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As a committed atheist, I was having a lot of trouble adjusting to the afterlife.
I had just spent six months rolling my eyes at the people who told me that, while it was a tragedy that I was dying at 28, at least I was going to a better place. And now, here I was.
Well, that's not exactly true. I wasn't really in a better place - I was at my church, watching my own funeral.
"Isn't this a bit of a cliché?" I asked.
That got a chuckle from one of the five hottest women I'd ever seen.
"Actually, yeah, it is," she said from her seat on one of the church's windowsills. "But we've discovered that it is actually a good place to start a new godling's orientation. There's nothing that gets you ready for your new life faster than watching your friends and loved ones mourn the old one."
I glanced at the ceremony, which I was not enjoying at all. You think "Wow, it's so cool to see my own funeral", but that only lasts a few seconds. Then you realize you are going to be watching a lot of suffering from a lot of people you care about.
Besides, the minister was giving a terrible eulogy, so I went back to my conversation with Kaitlyn.
"About this new job," I said, leaning against the wall as an ex-girlfriend sniffled a few feet away. "I spent my entire life loudly not believing in gods, and now you tell me I am one?"
She shook her head with a mischievous smile that came as much from her eyes than from her mouth.
"You are not a god, darling. Not yet. If you behave yourself for the next few weeks, you will become a god's apprentice - my apprentice, as a matter of fact - but that still only makes you a godling. You don't get the actual title until I retire and you replace me."
I glanced the length of her body, which wasn't hard, since she was curled onto the windowsill with her legs taking up most of the space. She hadn't exactly dressed up for my funeral - she was wearing a low-cut blouse and jeans that must have been applied with an airbrush - but at least it was all black.
She looked exactly like Jessica Alba, if Jessica had happened to be a green-eyed redhead.
"I've never been good at judging ages, especially when it comes to dead people, but you don't exactly look ready for Social Security, so how much of a career am I going to get after you're gone? Is this going to be like Prince Charles, who's going to be 80 before he gets to be king?"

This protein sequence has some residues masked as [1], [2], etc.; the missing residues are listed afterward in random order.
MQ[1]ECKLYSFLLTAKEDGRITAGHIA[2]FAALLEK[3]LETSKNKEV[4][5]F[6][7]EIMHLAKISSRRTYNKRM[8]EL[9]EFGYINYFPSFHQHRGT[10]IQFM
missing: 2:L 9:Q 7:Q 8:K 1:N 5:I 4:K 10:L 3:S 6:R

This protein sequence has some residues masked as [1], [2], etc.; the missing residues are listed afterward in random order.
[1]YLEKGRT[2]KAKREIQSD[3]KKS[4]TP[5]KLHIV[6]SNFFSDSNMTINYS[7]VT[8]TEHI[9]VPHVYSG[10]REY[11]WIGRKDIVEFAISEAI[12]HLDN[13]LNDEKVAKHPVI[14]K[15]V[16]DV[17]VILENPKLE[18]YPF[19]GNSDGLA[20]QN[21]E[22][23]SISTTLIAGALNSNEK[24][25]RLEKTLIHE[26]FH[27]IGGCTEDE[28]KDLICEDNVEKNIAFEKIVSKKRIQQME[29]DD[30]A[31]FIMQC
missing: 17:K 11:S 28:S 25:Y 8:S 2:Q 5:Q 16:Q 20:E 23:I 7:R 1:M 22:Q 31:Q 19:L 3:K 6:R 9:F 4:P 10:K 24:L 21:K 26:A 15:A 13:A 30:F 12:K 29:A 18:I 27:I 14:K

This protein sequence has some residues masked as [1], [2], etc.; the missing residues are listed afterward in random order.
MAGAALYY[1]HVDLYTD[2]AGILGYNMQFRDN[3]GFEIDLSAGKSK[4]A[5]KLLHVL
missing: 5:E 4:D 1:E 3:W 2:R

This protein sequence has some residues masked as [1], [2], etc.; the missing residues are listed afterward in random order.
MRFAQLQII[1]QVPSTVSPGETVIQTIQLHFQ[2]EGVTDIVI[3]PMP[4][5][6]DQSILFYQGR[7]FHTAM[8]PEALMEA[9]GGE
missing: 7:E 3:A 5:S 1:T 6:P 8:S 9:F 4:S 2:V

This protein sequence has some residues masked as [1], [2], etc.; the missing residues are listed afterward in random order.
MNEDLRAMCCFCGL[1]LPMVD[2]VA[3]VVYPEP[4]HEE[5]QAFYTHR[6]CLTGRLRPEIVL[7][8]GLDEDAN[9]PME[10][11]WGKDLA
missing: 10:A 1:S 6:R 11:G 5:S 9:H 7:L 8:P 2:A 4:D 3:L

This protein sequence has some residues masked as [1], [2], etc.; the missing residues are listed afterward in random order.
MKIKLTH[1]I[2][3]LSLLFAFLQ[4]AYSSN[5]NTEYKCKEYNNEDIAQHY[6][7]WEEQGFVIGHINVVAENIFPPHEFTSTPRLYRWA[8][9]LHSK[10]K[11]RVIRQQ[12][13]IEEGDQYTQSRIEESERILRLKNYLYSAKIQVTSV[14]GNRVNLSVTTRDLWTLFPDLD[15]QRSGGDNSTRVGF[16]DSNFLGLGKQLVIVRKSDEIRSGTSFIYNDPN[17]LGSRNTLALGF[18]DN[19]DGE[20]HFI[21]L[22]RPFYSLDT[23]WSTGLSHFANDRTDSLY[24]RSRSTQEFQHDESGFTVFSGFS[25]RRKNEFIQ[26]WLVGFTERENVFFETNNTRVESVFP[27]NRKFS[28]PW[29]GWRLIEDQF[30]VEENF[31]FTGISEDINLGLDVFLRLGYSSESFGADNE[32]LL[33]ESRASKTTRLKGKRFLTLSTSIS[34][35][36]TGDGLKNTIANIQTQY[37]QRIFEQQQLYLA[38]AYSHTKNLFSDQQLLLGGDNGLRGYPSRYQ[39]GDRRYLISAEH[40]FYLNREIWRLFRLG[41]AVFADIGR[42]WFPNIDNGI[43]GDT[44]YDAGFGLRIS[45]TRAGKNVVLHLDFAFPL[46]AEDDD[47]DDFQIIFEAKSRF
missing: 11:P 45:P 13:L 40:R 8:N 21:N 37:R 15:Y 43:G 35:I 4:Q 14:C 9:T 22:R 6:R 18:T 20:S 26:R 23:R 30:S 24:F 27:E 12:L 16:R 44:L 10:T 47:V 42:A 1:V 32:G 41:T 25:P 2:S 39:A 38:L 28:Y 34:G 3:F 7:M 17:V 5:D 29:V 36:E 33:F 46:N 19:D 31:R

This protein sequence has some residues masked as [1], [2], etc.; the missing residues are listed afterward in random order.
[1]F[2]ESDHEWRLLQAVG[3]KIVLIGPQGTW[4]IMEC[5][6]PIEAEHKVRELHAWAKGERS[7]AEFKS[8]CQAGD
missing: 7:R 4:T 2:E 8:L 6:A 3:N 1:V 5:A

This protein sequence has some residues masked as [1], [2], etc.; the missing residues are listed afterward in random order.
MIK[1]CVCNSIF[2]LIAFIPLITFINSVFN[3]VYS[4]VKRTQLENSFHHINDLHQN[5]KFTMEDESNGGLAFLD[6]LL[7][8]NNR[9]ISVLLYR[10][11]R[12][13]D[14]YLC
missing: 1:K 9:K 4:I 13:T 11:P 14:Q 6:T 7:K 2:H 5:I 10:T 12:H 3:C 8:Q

That got me what I was quickly recognizing as her bratty grin. If she did that many more times, I might fall over. Behind me, I heard my best friend talking about all the good things I had done in my life, but I was too busy to listen.
"You are so sweet," she said, suddenly sounding like an Irish Spring commercial. "How old do you think I am?"
Oops. Better guess low.
"I'm not sure - 25, maybe?"
"Close. I'll be 163 in July."
I started to say something stupid, but caught myself. Now that I thought about it, there wasn't any reason for gods to age.
Then I said something stupid anyway.
"You'll have to excuse me - I don't remember jeans like those in Gone With The Wind, and I'm pretty sure I would have remembered."
The smile again. I had gotten that one on purpose, which I suspected she knew.
"They do let us have new clothes, sweetheart. It wouldn't be fair if I had to party in a hoop skirt while the new apprentices got to dress like Posh Spice. They already have the advantage of being fresh meat, so I at least deserve some hot clothes."
In all the time I had been busy not believing in gods, I had certainly never believed of one that talked about "fresh meat" on the party scene.
"You keep talking about the parties - actually, the first thing you said to me was that I was going to love the nightlife. Do we actually do anything, or is this some kind of cosmic Studio 54 for the hot dead?"
She looked vaguely serious - the first time I had seen that.
"Babe, I'm suddenly the Goddess of the Harvest for a planet full of people who are doing everything they can to destroy the climate. I've been an apprentice since 1870, working for the greatest man I've ever met. He loved his work, but global warming finally drove him though the door. So now it is in my lap, and I'm not ready, even after almost 140 years of preparation.
"So, trust me, the partying and relaxation is going to be very important for both of us, because we've got a shitty job ahead."
There wasn't a hint of a smile now.
Behind me, my father was speaking, and I glanced back over my shoulder, but one look at his face made me turn back away.
"So when one god retires, the apprentice moves up?"
"Right, although there's a transition period of about a year. That gives the new god time to pick their own apprentice."
"That makes ... wait, you picked me? How does that work - do you have some kind of database of the terminally ill?"
Kaitlyn closed her eyes briefly. When she looked at me again, I didn't really need to hear her words.
"No, Michael. I picked you, and the cancer was arranged. I had to kill you to get you as an apprentice, just like Vyeslav had to kill me. Someday, you'll have to do the same thing. It's by far the worst part of this job.
"Once you understand how much you can do for humanity in this life, you may forgive me."
I forced myself to turn around. I saw the terrible grief on the faces of my parents, and while I couldn't see my fiancé's face, I could see her body shaking with sobs. Other people that I loved were trying to comfort them, without much success.
I felt Kaitlyn's hand on my shoulder, and I had to force myself not to shrug it off.
"If it helps, I'm sorry."
There was a small part of my brain telling me that she had a point, but all I could see was the devastation she had wrought on what had been my life.
"It doesn't. You say I may someday forgive you."
"I have to stop hating you first."
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